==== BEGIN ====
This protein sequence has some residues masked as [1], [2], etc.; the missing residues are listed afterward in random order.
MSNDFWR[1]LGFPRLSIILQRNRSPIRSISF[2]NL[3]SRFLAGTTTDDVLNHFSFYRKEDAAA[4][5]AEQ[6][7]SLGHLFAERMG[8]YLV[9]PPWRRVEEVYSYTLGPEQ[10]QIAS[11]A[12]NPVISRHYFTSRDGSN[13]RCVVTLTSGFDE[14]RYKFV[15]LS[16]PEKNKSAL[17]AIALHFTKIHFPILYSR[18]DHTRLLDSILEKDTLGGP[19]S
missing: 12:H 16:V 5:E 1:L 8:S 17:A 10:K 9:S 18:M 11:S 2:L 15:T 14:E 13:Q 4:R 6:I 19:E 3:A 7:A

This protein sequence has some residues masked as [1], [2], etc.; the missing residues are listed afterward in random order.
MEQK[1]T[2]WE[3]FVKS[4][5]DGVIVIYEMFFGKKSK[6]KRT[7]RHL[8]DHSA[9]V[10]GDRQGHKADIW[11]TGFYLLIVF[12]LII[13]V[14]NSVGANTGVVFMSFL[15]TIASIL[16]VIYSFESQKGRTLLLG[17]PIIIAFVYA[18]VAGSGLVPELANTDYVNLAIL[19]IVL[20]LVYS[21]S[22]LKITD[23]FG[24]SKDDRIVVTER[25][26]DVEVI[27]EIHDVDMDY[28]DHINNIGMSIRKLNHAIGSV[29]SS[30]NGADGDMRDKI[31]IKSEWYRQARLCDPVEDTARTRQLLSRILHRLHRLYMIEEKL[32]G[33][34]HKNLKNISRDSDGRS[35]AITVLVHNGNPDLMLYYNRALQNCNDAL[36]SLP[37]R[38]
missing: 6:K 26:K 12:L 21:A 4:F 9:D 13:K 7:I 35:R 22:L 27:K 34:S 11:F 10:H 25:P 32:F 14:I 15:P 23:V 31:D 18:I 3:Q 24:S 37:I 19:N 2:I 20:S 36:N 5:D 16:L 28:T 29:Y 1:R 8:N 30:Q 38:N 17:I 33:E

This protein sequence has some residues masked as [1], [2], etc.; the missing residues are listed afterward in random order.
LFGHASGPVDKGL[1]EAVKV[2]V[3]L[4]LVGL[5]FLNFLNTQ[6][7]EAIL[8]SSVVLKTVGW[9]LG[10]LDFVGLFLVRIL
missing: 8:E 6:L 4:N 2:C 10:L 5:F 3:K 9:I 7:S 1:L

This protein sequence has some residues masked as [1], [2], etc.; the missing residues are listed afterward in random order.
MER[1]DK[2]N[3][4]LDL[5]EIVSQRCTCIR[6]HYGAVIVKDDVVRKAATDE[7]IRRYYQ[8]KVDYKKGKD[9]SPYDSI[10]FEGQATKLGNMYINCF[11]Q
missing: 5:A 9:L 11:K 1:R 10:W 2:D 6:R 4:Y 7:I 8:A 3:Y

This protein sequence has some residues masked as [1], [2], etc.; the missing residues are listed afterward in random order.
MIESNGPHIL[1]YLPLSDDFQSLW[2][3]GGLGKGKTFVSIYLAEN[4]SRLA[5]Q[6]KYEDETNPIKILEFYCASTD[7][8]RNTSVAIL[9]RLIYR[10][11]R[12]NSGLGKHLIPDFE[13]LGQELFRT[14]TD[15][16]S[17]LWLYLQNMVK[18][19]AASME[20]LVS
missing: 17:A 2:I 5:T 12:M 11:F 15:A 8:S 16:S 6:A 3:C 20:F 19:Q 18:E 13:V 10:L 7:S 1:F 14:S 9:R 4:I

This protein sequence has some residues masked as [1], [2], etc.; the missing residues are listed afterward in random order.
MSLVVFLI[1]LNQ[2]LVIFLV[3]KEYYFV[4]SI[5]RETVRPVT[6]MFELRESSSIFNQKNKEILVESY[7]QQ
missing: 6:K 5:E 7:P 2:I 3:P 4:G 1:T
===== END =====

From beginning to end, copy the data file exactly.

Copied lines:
This protein sequence has some residues masked as [1], [2], etc.; the missing residues are listed afterward in random order.
MSNDFWR[1]LGFPRLSIILQRNRSPIRSISF[2]NL[3]SRFLAGTTTDDVLNHFSFYRKEDAAA[4][5]AEQ[6][7]SLGHLFAERMG[8]YLV[9]PPWRRVEEVYSYTLGPEQ[10]QIAS[11]A[12]NPVISRHYFTSRDGSN[13]RCVVTLTSGFDE[14]RYKFV[15]LS[16]PEKNKSAL[17]AIALHFTKIHFPILYSR[18]DHTRLLDSILEKDTLGGP[19]S
missing: 12:H 16:V 5:E 1:L 8:S 17:A 10:K 9:S 18:M 11:S 2:L 15:T 14:E 13:Q 4:R 6:I 19:E 3:A 7:A

This protein sequence has some residues masked as [1], [2], etc.; the missing residues are listed afterward in random order.
MEQK[1]T[2]WE[3]FVKS[4][5]DGVIVIYEMFFGKKSK[6]KRT[7]RHL[8]DHSA[9]V[10]GDRQGHKADIW[11]TGFYLLIVF[12]LII[13]V[14]NSVGANTGVVFMSFL[15]TIASIL[16]VIYSFESQKGRTLLLG[17]PIIIAFVYA[18]VAGSGLVPELANTDYVNLAIL[19]IVL[20]LVYS[21]S[22]LKITD[23]FG[24]SKDDRIVVTER[25][26]DVEVI[27]EIHDVDMDY[28]DHINNIGMSIRKLNHAIGSV[29]SS[30]NGADGDMRDKI[31]IKSEWYRQARLCDPVEDTARTRQLLSRILHRLHRLYMIEEKL[32]G[33][34]HKNLKNISRDSDGRS[35]AITVLVHNGNPDLMLYYNRALQNCNDAL[36]SLP[37]R[38]
missing: 6:K 26:K 12:L 21:A 4:F 9:D 13:K 7:I 35:R 22:L 27:K 34:S 11:F 10:H 25:P 32:F 14:I 15:P 23:V 31:D 18:I 3:Q 24:S 37:I 19:N 2:I 20:S 36:N 5:D 16:L 28:T 29:Y 1:R 8:N 30:Q 38:N 17:I 33:E

This protein sequence has some residues masked as [1], [2], etc.; the missing residues are listed afterward in random order.
LFGHASGPVDKGL[1]EAVKV[2]V[3]L[4]LVGL[5]FLNFLNTQ[6][7]EAIL[8]SSVVLKTVGW[9]LG[10]LDFVGLFLVRIL
missing: 8:E 6:L 4:N 2:C 10:L 5:F 3:K 9:I 7:S 1:L

This protein sequence has some residues masked as [1], [2], etc.; the missing residues are listed afterward in random order.
MER[1]DK[2]N[3][4]LDL[5]EIVSQRCTCIR[6]HYGAVIVKDDVVRKAATDE[7]IRRYYQ[8]KVDYKKGKD[9]SPYDSI[10]FEGQATKLGNMYINCF[11]Q
missing: 5:A 9:L 11:K 1:R 10:W 2:D 6:R 4:Y 7:I 8:A 3:Y

This protein sequence has some residues masked as [1], [2], etc.; the missing residues are listed afterward in random order.
MIESNGPHIL[1]YLPLSDDFQSLW[2][3]GGLGKGKTFVSIYLAEN[4]SRLA[5]Q[6]KYEDETNPIKILEFYCASTD[7][8]RNTSVAIL[9]RLIYR[10][11]R[12]NSGLGKHLIPDFE[13]LGQELFRT[14]TD[15][16]S[17]LWLYLQNMVK[18][19]AASME[20]LVS
missing: 17:A 2:I 5:T 12:M 11:F 15:A 8:S 16:S 6:A 3:C 20:F 19:Q 18:E 13:V 10:L 7:S 1:F 14:S 9:R 4:I

This protein sequence has some residues masked as [1], [2], etc.; the missing residues are listed afterward in random order.
MSLVVFLI[1]LNQ[2]LVIFLV[3]KEYYFV[4]SI[5]RETVRPVT[6]MFELRESSSIFNQKNKEILVESY[7]QQ
missing: 6:K 5:E 7:P 2:I 3:P 4:G 1:T